IVP - Behind the Books - God Bless the Adult Child

November 2, 2007

God Bless the Adult Child

From Christian Smith’s “Getting a Life: The Challenge of Emerging Adulthood,” Books & Culture, November/December 2007.

We have long known that, for a variety of reasons, religious participation for many young people declines significantly when they leave home. Going away to college seems especially likely to kill regular church attendance for most. Historically, marriage and parenthood have then marked the return for many to church and more active faith. Regardless of what one thinks of these facts per se, the following general observation holds. When the space between high school graduation and full adulthood was fairly short . . . the length of time spent out of church tended to be rather short. But with the rise of emerging adulthood in recent decades, churches are now looking at 15-year or even 20-year absences by youth from churches— . . . if indeed they ever return. And these are crucial years in the formation of personal identity, behavioral patterns, and social relationships. Returning to church as full-fledged young adults with children in tow—yet having spent a decade or two forming their assumptions, priorities, and perspectives largely outside of church—they may very well bring to the churches of their choice motives, beliefs, and orientations difficult to make work from the perspective of faithful, orthodox Christianity.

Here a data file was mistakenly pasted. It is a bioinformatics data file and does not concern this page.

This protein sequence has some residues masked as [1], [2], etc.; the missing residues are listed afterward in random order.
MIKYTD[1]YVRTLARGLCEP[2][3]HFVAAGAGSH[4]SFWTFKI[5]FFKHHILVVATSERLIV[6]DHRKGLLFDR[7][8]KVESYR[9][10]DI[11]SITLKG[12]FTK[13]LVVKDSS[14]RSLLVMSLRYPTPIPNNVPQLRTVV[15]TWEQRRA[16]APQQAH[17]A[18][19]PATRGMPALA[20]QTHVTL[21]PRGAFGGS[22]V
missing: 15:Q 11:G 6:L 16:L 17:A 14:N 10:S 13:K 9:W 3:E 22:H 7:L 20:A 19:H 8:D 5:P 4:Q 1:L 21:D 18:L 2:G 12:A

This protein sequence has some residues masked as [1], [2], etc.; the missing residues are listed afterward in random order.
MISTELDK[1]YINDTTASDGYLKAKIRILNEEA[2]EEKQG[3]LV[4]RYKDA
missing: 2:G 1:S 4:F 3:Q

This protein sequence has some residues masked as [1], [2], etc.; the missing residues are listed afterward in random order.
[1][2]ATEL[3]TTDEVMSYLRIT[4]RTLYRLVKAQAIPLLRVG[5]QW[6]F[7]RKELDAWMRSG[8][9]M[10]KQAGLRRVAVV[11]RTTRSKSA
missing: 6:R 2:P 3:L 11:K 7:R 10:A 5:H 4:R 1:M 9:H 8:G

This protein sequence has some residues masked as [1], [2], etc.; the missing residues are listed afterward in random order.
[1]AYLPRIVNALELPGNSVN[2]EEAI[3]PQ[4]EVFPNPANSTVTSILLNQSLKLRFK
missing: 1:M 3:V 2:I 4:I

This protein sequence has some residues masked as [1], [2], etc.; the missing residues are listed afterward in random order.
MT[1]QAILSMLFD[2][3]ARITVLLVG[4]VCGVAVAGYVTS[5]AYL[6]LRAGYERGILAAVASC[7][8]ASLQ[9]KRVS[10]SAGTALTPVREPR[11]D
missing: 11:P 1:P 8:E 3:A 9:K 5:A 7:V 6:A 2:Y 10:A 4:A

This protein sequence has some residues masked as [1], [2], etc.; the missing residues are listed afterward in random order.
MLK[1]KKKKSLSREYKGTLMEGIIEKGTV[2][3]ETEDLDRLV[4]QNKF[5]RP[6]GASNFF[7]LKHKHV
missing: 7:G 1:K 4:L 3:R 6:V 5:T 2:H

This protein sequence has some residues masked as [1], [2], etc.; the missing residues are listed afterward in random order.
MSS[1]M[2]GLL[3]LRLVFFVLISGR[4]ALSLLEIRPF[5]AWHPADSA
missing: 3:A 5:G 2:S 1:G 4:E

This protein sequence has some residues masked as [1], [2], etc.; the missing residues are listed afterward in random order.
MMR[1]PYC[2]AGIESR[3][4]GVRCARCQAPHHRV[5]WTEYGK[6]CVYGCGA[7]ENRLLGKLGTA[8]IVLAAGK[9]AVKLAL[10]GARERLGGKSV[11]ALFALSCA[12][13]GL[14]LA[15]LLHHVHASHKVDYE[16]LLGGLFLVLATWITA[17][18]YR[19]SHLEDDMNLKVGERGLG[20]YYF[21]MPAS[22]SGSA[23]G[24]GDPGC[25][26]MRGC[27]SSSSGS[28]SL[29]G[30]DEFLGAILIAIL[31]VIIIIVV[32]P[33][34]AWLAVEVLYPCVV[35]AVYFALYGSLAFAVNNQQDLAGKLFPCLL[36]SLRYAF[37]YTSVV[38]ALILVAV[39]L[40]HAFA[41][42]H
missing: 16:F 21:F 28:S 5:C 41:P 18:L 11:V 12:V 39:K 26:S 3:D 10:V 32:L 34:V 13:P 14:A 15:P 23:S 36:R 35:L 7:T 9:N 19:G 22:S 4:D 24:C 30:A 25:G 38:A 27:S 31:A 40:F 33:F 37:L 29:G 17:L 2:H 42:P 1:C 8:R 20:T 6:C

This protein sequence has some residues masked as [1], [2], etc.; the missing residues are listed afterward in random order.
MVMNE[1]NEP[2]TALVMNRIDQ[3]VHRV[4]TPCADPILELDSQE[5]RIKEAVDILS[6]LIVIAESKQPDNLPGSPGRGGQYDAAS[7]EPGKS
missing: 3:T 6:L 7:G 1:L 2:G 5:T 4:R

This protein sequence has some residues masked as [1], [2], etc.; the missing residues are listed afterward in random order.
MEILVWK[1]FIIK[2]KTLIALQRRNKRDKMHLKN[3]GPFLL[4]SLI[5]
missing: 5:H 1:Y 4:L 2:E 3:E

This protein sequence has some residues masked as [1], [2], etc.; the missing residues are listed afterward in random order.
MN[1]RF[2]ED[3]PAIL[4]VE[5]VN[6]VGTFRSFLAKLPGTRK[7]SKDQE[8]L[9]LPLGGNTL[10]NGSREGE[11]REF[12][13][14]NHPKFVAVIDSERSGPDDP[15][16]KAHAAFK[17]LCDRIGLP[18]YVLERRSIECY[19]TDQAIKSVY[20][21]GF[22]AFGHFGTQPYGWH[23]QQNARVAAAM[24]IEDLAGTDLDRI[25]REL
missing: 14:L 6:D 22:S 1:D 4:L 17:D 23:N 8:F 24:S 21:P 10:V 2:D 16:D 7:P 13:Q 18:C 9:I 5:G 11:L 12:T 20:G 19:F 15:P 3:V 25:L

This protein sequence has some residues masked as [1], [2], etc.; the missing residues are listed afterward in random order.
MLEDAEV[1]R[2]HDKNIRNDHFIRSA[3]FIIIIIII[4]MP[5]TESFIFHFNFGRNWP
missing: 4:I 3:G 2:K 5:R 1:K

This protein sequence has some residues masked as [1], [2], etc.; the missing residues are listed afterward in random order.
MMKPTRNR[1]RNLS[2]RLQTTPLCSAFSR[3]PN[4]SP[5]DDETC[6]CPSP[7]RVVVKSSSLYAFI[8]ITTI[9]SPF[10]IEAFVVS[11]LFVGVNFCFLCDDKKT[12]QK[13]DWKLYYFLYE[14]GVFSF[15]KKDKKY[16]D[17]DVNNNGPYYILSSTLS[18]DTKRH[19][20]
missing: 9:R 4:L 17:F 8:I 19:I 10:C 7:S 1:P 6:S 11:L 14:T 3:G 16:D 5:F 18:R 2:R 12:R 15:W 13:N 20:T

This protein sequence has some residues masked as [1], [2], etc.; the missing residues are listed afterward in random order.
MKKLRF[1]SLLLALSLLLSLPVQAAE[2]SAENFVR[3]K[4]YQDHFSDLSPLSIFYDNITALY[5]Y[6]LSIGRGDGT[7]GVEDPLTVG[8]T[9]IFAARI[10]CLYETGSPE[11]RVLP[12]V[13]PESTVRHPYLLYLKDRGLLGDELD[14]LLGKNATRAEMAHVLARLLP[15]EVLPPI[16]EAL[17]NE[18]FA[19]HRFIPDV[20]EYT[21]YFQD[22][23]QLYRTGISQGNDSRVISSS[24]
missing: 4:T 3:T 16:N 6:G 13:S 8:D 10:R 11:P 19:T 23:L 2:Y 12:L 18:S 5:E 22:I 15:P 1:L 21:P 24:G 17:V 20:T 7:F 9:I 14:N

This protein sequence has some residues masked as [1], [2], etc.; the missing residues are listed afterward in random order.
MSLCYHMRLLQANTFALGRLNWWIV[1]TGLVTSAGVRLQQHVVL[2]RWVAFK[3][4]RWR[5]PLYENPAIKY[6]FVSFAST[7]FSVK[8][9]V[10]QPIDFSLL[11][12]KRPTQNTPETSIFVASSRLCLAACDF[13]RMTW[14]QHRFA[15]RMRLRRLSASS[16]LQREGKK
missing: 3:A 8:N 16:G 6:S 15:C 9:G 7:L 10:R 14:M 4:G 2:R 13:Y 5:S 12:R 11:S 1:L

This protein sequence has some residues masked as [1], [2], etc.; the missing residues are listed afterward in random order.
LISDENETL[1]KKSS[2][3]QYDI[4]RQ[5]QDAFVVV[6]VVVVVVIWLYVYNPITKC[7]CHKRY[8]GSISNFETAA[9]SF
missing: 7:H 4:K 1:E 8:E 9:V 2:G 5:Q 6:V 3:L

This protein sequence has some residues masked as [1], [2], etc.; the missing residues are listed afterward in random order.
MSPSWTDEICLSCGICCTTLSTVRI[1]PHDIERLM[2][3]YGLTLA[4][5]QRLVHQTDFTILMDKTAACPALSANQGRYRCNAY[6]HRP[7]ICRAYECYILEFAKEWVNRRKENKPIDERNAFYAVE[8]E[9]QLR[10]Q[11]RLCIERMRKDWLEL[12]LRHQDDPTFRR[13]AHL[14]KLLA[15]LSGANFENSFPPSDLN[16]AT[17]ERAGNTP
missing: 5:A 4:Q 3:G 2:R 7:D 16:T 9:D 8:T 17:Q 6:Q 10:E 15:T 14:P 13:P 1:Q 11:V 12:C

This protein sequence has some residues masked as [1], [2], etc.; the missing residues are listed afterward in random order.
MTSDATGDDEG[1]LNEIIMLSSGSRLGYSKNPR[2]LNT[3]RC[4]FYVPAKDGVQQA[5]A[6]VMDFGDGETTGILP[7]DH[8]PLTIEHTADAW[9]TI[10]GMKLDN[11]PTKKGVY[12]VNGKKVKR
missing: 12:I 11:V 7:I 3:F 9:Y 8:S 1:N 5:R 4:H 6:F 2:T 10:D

It's difficult for me to read the phrase "15-year or even 20-year absences" and the word youth in the same sentence. It is, however, a particularly nagging problem for those who minister through churches--and those, quite frankly, who publish books for people in churches. Take heart, however, dear pastors and publishers: Smith does a nice job of setting a content agenda for us all. Sexuality and marriage, parenting adult children, stewardship, modesty and humility, education, civics and even ecclesiology are concepts worth exploring or revisiting, because they are all concepts that, in our current context, demand a kind of agile wisdom to successfully navigate.

Posted by Dave Zimmerman at November 2, 2007 12:34 PM Bookmark and Share

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